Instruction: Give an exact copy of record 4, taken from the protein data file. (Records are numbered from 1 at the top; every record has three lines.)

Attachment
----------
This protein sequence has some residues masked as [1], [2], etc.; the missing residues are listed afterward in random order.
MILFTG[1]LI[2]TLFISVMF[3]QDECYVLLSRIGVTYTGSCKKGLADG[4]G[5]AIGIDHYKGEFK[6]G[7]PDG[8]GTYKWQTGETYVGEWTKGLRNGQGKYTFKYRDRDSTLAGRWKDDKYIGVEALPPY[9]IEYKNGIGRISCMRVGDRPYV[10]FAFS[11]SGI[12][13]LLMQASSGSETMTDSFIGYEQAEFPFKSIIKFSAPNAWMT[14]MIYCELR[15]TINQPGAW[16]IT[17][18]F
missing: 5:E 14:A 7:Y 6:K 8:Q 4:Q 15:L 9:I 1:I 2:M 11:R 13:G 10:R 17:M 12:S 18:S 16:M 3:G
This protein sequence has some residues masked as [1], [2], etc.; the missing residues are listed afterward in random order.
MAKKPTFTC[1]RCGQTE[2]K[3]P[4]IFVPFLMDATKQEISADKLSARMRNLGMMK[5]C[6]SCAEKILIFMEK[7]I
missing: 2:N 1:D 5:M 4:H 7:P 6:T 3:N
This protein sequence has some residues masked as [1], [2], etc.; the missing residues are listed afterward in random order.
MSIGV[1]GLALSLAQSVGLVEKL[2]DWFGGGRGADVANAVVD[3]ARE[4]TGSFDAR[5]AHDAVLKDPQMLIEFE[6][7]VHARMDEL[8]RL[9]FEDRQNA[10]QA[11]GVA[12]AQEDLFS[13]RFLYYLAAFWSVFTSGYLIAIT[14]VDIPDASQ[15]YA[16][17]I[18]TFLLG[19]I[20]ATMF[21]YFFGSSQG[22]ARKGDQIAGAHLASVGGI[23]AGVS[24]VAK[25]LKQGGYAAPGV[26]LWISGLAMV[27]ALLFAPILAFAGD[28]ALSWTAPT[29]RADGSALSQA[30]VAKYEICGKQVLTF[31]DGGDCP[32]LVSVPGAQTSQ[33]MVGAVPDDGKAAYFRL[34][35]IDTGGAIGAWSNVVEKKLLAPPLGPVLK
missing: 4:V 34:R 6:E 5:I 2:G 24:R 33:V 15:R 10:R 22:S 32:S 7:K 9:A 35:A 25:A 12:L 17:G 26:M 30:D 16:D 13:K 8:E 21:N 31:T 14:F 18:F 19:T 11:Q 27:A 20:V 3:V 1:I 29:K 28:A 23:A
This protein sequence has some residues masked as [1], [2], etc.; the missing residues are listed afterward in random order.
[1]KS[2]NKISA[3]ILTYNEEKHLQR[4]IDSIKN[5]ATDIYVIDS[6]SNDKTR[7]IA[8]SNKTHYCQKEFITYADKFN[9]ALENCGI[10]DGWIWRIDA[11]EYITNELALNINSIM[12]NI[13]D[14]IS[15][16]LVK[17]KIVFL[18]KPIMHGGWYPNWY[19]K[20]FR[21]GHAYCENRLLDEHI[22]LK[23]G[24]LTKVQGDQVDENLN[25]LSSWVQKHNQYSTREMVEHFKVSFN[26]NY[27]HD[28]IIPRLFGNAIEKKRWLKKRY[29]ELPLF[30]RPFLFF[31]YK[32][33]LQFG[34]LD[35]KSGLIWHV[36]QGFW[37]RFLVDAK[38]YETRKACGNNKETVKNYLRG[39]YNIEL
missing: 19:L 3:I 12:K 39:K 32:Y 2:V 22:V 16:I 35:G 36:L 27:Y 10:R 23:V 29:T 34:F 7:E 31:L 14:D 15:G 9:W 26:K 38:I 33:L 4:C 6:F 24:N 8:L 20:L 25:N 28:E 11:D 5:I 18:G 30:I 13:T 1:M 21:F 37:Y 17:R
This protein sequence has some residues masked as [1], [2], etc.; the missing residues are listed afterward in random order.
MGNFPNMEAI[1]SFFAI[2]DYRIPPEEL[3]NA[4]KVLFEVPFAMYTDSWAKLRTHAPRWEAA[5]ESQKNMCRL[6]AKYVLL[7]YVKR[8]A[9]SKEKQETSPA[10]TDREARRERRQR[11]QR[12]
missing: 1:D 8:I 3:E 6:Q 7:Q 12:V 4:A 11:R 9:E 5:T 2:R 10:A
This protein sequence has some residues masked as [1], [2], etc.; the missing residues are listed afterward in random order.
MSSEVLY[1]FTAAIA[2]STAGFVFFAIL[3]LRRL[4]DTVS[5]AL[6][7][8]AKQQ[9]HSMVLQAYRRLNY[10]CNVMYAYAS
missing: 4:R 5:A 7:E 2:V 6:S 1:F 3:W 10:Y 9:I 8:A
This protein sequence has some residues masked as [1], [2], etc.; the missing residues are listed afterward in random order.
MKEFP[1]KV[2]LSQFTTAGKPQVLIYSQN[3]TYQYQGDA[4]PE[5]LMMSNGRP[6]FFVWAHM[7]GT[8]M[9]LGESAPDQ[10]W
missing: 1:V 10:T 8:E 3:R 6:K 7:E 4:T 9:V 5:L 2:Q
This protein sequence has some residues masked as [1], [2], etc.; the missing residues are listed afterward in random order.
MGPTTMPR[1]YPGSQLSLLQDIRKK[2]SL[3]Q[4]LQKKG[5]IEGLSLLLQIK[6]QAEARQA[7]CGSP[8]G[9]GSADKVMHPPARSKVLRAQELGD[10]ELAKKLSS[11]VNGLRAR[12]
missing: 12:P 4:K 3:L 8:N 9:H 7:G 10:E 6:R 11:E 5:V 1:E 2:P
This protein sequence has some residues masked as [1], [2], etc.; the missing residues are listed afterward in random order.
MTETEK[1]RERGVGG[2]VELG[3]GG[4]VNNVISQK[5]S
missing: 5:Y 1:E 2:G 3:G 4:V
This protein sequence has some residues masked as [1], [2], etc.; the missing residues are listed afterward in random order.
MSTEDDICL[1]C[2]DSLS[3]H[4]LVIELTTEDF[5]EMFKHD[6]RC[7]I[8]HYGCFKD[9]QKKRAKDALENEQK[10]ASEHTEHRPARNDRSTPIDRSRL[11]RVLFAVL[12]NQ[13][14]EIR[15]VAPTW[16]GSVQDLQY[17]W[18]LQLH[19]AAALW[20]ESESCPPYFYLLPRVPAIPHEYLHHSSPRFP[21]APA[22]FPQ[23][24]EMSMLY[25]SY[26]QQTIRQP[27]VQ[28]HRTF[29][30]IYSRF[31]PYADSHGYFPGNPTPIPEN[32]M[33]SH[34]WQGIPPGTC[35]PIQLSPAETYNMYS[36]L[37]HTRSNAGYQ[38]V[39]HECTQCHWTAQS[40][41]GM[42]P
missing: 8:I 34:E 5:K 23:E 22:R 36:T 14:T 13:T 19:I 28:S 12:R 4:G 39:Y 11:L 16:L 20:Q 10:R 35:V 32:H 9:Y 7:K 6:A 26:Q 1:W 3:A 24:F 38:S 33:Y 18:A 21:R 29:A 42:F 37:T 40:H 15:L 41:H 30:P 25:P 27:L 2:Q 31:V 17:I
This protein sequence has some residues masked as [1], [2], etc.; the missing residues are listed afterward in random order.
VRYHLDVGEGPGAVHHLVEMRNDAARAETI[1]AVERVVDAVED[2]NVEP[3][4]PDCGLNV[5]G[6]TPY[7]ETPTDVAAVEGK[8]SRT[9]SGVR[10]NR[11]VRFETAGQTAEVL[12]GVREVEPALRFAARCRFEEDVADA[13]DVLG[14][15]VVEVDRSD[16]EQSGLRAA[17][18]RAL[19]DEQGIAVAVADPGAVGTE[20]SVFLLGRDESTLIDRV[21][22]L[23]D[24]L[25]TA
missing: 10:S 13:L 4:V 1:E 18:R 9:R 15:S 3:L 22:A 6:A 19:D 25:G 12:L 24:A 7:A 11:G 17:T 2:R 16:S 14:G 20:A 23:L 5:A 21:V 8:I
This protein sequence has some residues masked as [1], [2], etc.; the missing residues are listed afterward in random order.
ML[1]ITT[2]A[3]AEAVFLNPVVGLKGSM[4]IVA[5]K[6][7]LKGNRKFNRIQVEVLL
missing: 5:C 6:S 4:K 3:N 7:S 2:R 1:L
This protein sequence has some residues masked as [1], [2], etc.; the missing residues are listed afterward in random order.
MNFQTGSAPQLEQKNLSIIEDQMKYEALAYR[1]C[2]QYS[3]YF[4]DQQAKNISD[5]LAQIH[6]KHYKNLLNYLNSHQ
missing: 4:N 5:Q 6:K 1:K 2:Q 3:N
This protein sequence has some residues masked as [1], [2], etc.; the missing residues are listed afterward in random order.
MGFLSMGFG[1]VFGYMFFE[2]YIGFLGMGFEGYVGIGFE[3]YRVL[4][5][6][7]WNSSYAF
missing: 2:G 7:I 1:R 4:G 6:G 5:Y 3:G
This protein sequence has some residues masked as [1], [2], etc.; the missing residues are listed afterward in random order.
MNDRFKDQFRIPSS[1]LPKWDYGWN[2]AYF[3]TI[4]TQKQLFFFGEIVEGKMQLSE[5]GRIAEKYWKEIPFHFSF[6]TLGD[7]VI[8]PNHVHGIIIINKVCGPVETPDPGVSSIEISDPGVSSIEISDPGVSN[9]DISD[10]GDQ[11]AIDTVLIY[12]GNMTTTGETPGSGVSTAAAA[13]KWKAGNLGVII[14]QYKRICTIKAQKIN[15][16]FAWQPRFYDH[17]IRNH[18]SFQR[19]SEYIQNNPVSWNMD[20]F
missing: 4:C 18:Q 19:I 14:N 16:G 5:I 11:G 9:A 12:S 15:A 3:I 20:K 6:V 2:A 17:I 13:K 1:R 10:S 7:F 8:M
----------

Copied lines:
This protein sequence has some residues masked as [1], [2], etc.; the missing residues are listed afterward in random order.
[1]KS[2]NKISA[3]ILTYNEEKHLQR[4]IDSIKN[5]ATDIYVIDS[6]SNDKTR[7]IA[8]SNKTHYCQKEFITYADKFN[9]ALENCGI[10]DGWIWRIDA[11]EYITNELALNINSIM[12]NI[13]D[14]IS[15][16]LVK[17]KIVFL[18]KPIMHGGWYPNWY[19]K[20]FR[21]GHAYCENRLLDEHI[22]LK[23]G[24]LTKVQGDQVDENLN[25]LSSWVQKHNQYSTREMVEHFKVSFN[26]NY[27]HD[28]IIPRLFGNAIEKKRWLKKRY[29]ELPLF[30]RPFLFF[31]YK[32][33]LQFG[34]LD[35]KSGLIWHV[36]QGFW[37]RFLVDAK[38]YETRKACGNNKETVKNYLRG[39]YNIEL
missing: 19:L 3:I 12:K 39:K 32:Y 2:V 22:V 16:I 35:G 36:L 27:Y 10:R 23:V 29:T 34:F 7:E 31:L 14:D 15:G 9:W 26:K 38:I 33:L 4:C 6:F 24:N 8:L 20:L 25:N 28:E 11:D 5:I 18:G 30:I 13:T 1:M 21:F 37:Y 17:R